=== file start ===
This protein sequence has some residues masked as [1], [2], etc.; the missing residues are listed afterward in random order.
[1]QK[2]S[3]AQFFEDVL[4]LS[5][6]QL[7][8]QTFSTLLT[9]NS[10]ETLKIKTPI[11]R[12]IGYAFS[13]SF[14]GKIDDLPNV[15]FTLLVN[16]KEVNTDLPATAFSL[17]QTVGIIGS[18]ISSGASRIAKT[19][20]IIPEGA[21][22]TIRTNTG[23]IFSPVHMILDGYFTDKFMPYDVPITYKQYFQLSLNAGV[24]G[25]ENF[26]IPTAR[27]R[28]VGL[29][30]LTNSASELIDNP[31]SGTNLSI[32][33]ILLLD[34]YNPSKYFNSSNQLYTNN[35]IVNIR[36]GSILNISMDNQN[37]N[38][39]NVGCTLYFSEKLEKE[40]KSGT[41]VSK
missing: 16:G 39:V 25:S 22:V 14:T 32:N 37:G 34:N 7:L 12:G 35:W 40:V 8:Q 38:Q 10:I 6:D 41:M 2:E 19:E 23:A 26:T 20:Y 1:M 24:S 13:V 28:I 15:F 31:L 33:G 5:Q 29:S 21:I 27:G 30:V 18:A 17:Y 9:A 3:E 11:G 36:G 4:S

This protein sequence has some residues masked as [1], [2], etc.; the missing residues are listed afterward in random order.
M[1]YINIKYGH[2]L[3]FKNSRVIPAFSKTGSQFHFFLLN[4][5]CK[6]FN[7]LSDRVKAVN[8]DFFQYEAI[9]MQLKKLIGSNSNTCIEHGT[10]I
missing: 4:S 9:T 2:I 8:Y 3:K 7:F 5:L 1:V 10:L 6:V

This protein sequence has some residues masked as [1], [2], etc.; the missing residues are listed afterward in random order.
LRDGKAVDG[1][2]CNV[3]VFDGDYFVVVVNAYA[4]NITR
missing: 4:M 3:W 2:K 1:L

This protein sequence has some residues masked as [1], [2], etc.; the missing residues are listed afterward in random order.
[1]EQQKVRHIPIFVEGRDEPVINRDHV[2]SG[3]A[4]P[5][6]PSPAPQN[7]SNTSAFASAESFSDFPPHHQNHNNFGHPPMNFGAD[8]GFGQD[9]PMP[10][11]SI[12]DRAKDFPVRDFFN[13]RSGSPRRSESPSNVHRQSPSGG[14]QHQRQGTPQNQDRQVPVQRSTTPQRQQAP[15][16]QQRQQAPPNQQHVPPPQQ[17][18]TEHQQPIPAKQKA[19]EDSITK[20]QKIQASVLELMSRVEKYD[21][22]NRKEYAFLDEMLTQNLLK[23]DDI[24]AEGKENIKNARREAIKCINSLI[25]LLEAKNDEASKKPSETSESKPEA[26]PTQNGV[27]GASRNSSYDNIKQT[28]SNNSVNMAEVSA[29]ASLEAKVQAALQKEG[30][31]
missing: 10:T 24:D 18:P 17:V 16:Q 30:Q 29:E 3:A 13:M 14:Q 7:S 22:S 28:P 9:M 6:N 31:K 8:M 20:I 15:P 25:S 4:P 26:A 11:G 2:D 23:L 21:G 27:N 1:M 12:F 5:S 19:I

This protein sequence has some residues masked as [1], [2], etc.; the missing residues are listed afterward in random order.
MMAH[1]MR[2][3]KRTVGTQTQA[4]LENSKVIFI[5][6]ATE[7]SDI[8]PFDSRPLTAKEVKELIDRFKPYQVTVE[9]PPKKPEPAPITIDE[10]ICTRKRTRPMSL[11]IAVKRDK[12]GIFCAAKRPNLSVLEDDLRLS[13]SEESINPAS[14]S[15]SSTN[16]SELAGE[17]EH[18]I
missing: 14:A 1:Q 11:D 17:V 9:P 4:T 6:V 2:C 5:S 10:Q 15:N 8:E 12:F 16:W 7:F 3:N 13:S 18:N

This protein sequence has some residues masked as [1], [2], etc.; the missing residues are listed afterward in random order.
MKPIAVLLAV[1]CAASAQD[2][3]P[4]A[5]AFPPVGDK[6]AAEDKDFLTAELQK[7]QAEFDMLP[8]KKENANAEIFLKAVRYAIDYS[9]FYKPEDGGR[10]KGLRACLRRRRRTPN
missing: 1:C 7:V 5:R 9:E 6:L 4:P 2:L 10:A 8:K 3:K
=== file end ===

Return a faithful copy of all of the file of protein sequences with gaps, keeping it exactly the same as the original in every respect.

This protein sequence has some residues masked as [1], [2], etc.; the missing residues are listed afterward in random order.
[1]QK[2]S[3]AQFFEDVL[4]LS[5][6]QL[7][8]QTFSTLLT[9]NS[10]ETLKIKTPI[11]R[12]IGYAFS[13]SF[14]GKIDDLPNV[15]FTLLVN[16]KEVNTDLPATAFSL[17]QTVGIIGS[18]ISSGASRIAKT[19][20]IIPEGA[21][22]TIRTNTG[23]IFSPVHMILDGYFTDKFMPYDVPITYKQYFQLSLNAGV[24]G[25]ENF[26]IPTAR[27]R[28]VGL[29][30]LTNSASELIDNP[31]SGTNLSI[32][33]ILLLD[34]YNPSKYFNSSNQLYTNN[35]IVNIR[36]GSILNISMDNQN[37]N[38][39]NVGCTLYFSEKLEKE[40]KSGT[41]VSK
missing: 16:G 39:V 25:S 22:V 14:T 32:N 37:G 34:N 7:L 12:G 35:W 40:V 8:Q 38:Q 10:I 6:D 41:M 2:E 19:E 23:A 26:T 20:Y 1:M 24:S 13:V 28:I 15:F 31:L 33:G 5:Q 29:S 21:I 27:G 30:V 18:A 17:Y 9:A 3:E 11:G 36:G 4:S

This protein sequence has some residues masked as [1], [2], etc.; the missing residues are listed afterward in random order.
M[1]YINIKYGH[2]L[3]FKNSRVIPAFSKTGSQFHFFLLN[4][5]CK[6]FN[7]LSDRVKAVN[8]DFFQYEAI[9]MQLKKLIGSNSNTCIEHGT[10]I
missing: 4:S 9:T 2:I 8:Y 3:K 7:F 5:L 1:V 10:L 6:V

This protein sequence has some residues masked as [1], [2], etc.; the missing residues are listed afterward in random order.
LRDGKAVDG[1][2]CNV[3]VFDGDYFVVVVNAYA[4]NITR
missing: 4:M 3:W 2:K 1:L

This protein sequence has some residues masked as [1], [2], etc.; the missing residues are listed afterward in random order.
[1]EQQKVRHIPIFVEGRDEPVINRDHV[2]SG[3]A[4]P[5][6]PSPAPQN[7]SNTSAFASAESFSDFPPHHQNHNNFGHPPMNFGAD[8]GFGQD[9]PMP[10][11]SI[12]DRAKDFPVRDFFN[13]RSGSPRRSESPSNVHRQSPSGG[14]QHQRQGTPQNQDRQVPVQRSTTPQRQQAP[15][16]QQRQQAPPNQQHVPPPQQ[17][18]TEHQQPIPAKQKA[19]EDSITK[20]QKIQASVLELMSRVEKYD[21][22]NRKEYAFLDEMLTQNLLK[23]DDI[24]AEGKENIKNARREAIKCINSLI[25]LLEAKNDEASKKPSETSESKPEA[26]PTQNGV[27]GASRNSSYDNIKQT[28]SNNSVNMAEVSA[29]ASLEAKVQAALQKEG[30][31]
missing: 10:T 24:D 18:P 17:V 16:Q 30:Q 29:E 3:A 13:M 14:Q 7:S 22:S 28:P 9:M 6:N 31:K 8:M 20:I 15:P 25:S 4:P 26:A 11:G 2:D 23:L 21:G 27:N 1:M 12:F 5:S 19:I

This protein sequence has some residues masked as [1], [2], etc.; the missing residues are listed afterward in random order.
MMAH[1]MR[2][3]KRTVGTQTQA[4]LENSKVIFI[5][6]ATE[7]SDI[8]PFDSRPLTAKEVKELIDRFKPYQVTVE[9]PPKKPEPAPITIDE[10]ICTRKRTRPMSL[11]IAVKRDK[12]GIFCAAKRPNLSVLEDDLRLS[13]SEESINPAS[14]S[15]SSTN[16]SELAGE[17]EH[18]I
missing: 14:A 1:Q 11:D 17:V 9:P 4:T 6:V 2:C 5:S 10:Q 15:N 8:E 12:F 16:W 7:F 3:N 13:S 18:N

This protein sequence has some residues masked as [1], [2], etc.; the missing residues are listed afterward in random order.
MKPIAVLLAV[1]CAASAQD[2][3]P[4]A[5]AFPPVGDK[6]AAEDKDFLTAELQK[7]QAEFDMLP[8]KKENANAEIFLKAVRYAIDYS[9]FYKPEDGGR[10]KGLRACLRRRRRTPN
missing: 1:C 7:V 5:R 9:E 6:L 4:P 2:L 10:A 8:K 3:K